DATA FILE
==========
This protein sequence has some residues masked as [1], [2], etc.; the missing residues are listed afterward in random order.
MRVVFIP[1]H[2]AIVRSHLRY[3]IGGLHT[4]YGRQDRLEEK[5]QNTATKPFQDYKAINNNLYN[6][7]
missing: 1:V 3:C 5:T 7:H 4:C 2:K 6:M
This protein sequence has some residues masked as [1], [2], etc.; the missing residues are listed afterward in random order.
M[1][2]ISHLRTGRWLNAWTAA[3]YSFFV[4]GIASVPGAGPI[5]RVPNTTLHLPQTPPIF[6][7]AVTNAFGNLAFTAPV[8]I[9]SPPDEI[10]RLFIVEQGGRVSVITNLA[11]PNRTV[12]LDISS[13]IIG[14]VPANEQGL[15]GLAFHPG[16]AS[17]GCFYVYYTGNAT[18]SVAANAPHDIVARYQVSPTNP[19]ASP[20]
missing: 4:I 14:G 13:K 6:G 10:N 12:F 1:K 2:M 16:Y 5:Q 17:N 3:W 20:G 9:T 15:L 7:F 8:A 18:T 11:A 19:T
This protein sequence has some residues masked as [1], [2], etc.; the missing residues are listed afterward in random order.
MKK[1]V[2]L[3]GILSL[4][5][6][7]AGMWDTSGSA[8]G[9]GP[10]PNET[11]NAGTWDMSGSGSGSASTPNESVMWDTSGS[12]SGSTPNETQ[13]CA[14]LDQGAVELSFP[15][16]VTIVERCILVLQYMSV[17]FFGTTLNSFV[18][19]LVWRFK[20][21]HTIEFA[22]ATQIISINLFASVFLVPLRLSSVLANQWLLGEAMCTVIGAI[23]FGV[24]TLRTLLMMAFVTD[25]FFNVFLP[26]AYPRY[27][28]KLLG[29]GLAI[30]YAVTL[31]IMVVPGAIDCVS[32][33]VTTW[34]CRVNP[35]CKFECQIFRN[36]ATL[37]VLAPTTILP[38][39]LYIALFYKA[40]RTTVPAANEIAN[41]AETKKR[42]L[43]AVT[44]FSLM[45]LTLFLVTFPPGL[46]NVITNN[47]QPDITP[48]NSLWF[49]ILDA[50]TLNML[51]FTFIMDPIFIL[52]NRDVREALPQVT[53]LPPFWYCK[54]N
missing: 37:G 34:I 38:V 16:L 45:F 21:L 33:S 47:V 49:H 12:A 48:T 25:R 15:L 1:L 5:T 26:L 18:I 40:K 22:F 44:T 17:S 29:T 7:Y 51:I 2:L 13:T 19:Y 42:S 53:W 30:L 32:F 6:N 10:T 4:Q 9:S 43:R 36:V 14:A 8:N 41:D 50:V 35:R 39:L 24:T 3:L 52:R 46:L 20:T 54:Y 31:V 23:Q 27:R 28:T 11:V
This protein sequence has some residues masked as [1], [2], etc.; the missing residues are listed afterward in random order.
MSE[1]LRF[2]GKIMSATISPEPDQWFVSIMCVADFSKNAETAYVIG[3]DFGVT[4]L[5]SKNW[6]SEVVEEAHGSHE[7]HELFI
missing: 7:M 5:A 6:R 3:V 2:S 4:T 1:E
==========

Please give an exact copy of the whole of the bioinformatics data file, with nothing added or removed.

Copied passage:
This protein sequence has some residues masked as [1], [2], etc.; the missing residues are listed afterward in random order.
MRVVFIP[1]H[2]AIVRSHLRY[3]IGGLHT[4]YGRQDRLEEK[5]QNTATKPFQDYKAINNNLYN[6][7]
missing: 1:V 3:C 5:T 7:H 4:C 2:K 6:M
This protein sequence has some residues masked as [1], [2], etc.; the missing residues are listed afterward in random order.
M[1][2]ISHLRTGRWLNAWTAA[3]YSFFV[4]GIASVPGAGPI[5]RVPNTTLHLPQTPPIF[6][7]AVTNAFGNLAFTAPV[8]I[9]SPPDEI[10]RLFIVEQGGRVSVITNLA[11]PNRTV[12]LDISS[13]IIG[14]VPANEQGL[15]GLAFHPG[16]AS[17]GCFYVYYTGNAT[18]SVAANAPHDIVARYQVSPTNP[19]ASP[20]
missing: 4:I 14:G 13:K 6:G 10:N 12:F 1:K 2:M 16:Y 5:Q 17:N 3:W 20:G 9:T 15:L 7:F 8:A 18:T 11:A 19:T
This protein sequence has some residues masked as [1], [2], etc.; the missing residues are listed afterward in random order.
MKK[1]V[2]L[3]GILSL[4][5][6][7]AGMWDTSGSA[8]G[9]GP[10]PNET[11]NAGTWDMSGSGSGSASTPNESVMWDTSGS[12]SGSTPNETQ[13]CA[14]LDQGAVELSFP[15][16]VTIVERCILVLQYMSV[17]FFGTTLNSFV[18][19]LVWRFK[20][21]HTIEFA[22]ATQIISINLFASVFLVPLRLSSVLANQWLLGEAMCTVIGAI[23]FGV[24]TLRTLLMMAFVTD[25]FFNVFLP[26]AYPRY[27][28]KLLG[29]GLAI[30]YAVTL[31]IMVVPGAIDCVS[32][33]VTTW[34]CRVNP[35]CKFECQIFRN[36]ATL[37]VLAPTTILP[38][39]LYIALFYKA[40]RTTVPAANEIAN[41]AETKKR[42]L[43]AVT[44]FSLM[45]LTLFLVTFPPGL[46]NVITNN[47]QPDITP[48]NSLWF[49]ILDA[50]TLNML[51]FTFIMDPIFIL[52]NRDVREALPQVT[53]LPPFWYCK[54]N
missing: 37:G 34:I 38:V 16:L 45:F 21:L 33:S 47:V 49:H 12:A 48:T 25:R 15:L 1:L 5:T 26:L 18:I 40:K 22:F 44:T 17:S 29:T 7:Y 51:I 2:L 13:T 19:Y 42:S 53:W 30:L 32:F 6:N 10:T 4:Q 9:S 43:R 36:V 14:A 8:N 41:D 50:V 35:R 39:L 24:T 3:L 52:R 46:L 20:T 54:Y 31:V 23:Q 27:R 28:T 11:V
This protein sequence has some residues masked as [1], [2], etc.; the missing residues are listed afterward in random order.
MSE[1]LRF[2]GKIMSATISPEPDQWFVSIMCVADFSKNAETAYVIG[3]DFGVT[4]L[5]SKNW[6]SEVVEEAHGSHE[7]HELFI
missing: 7:M 5:A 6:R 3:V 2:S 4:T 1:E